1) Explain how the outward flow of energy from the Earth’s interior drives the process of plate tectonics?
The earth’s composition consists of a crust, mantle and core. The earth’s core consists of elements like uranium which are radioactive. Due to the phenomenon of radioactivity, these elements decay and trigger a reaction. Because of this a large amount of energy is produced in the core and inner core of the earth. Because of this energy, the core of the earth is very hot and in a molten state. This heat is transferred from the core to the crust by the process convection currents formed in the molten core, creating a cycle of rising and falling of the molten material. This causes horizontal movements of the earth’s continental plates below the crust layer. At places where the crust has fissures or the layer is weak enough of break open, the molten material oozes out pushing the adjoining plates. This makes the plates to slide over it in the direction of the convection currents, creating new surfaces and changing the topography of the area. This is how the outward flow of energy from the earth's interior drives the process of plate tectonics.
2) How would you show experimentally that the solar day is longer than the sidereal day?
Usually in our day to day life we use the solar day as a measure of time. It is basically the time period between the two successive crossings of the sun from the point of observation on earth. This time period is 24 hours. Sidereal day is basically a star day. It is measured by the crossing of reference star at the observer’s celestial meridian. This time period is 23 hours and 56 minutes.
This difference between the solar day and the sidereal day can be demonstrated by an observational experiment with the aim to determine the length of the sidereal day in solar hours. This shall be done by measuring the time a bright star takes to reach the observation point on different nights. Following are the steps to be followed to conduct the experiment –
- On the first day of the experiment measure the exact time at which selected star disappears behind the sharp reference object. Repeat the observation daily for several days.
- Before starting the experiment, one must be sure about the calibration of the clock that shall be used to record the time observation each day. It should be in perfect sync with the solar time. This can be easily done by tuning the clock with the radio or national news timings.
- Each night the star would travel the exact same path to reach the reference point, but as compared to the solar day timing we shall notice some difference in the time at which it reaches the same point. This time should be measured accurately for the days to follow.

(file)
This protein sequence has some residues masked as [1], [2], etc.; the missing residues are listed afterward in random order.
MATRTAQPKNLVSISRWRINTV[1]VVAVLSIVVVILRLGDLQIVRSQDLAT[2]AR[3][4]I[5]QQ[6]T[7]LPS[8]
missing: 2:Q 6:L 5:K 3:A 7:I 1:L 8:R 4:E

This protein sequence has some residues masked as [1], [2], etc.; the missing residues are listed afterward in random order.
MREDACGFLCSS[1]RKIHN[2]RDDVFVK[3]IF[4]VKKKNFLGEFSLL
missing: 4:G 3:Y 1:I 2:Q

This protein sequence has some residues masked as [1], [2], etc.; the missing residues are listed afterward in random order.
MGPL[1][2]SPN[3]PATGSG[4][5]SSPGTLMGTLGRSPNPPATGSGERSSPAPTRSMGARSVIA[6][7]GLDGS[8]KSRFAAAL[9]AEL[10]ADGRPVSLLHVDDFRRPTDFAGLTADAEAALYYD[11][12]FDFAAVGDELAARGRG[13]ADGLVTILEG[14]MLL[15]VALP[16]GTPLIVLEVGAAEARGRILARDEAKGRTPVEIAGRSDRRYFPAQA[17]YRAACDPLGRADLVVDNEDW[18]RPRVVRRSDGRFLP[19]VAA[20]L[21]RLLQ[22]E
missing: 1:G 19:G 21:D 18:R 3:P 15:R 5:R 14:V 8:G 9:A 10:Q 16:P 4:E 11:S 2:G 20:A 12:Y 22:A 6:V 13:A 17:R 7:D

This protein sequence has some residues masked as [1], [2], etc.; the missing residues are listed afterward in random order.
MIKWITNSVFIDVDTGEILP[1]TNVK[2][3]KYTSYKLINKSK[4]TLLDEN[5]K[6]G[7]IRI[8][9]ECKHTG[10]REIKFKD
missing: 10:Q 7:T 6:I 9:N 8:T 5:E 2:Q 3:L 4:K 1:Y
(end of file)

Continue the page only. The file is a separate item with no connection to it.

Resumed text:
3) Describe the collision-ejection theory of the moon and why we believe it to be the best explanation for the presence of the moon?
The collision ejection theory can be understood by its literal meaning i.e. ejecting out of a part due to the collision of two objects. This theory lies in line with the age-old fact of the formation of moons in the solar system. This theory states that at some point of time in the past earth was struck by a planetesimal of the size of mars at such an angle, that the collision, lead to the disintegration of some material from the earth’s surface which got placed into the orbit around earth. This material was a part of the earth’s crust and mantle. It did not contain the core’s iron-rich mass.
This theory justifies the known facts about the moon, like, the impact would vaporize the rock and it would lose all its volatile elements and water contained in it, leaving the moon low in water, which we now know as a fact. Also, moon contains very less iron rich matter, which can be explained by the fact that during the collision only a part of the lighter rocks of crust and mantle splashed out and the iron rich heavy minerals remained in the core of the earth. This impact also seems to have tilted the earth’s axis bringing in the variation of seasons. Also, the debris of the collision would orbit near the elliptical, if the impacting planetesimal’s orbit had been near to it. This theory verifies the existence of the moon as well as the tilt of the earth’s axis and thus is widely supported by the scientists.
4) How would a planet orbiting a first generation star be different than planets formed today?
Could humans exist on that world? Why or why not?
The First generation stars and the planets orbiting them consisted only of the elements formed in the big bang. These were mainly helium and hydrogen. With the passage of time and the chain reactions that happen in a star, other heavier elements have been formed. Thus the planets formed today are made up of these elements as well as those from the big bang. For life to exist on any planet carbon and oxygen are the basic elements required. Also, elements like iron and silicon are crucial for the structural composition of the planet that can support life. Therefore, as the earlier planets consisted of only hydrogen and helium, human life could not have been present on them.
User’s Guide to Night Sky - Solar Days and Sidereal Days. Department of Physics. Durham University.
Martha Haynes. History of Universe. Astronomy 2201.
Larson. B. Richard, and Bromm Volker. The First Stars in the Universe. Scientific American. 2004.
Windows To The Universe. National Earth Science Teachers Association.
How Plates Move. Plate Tectonics.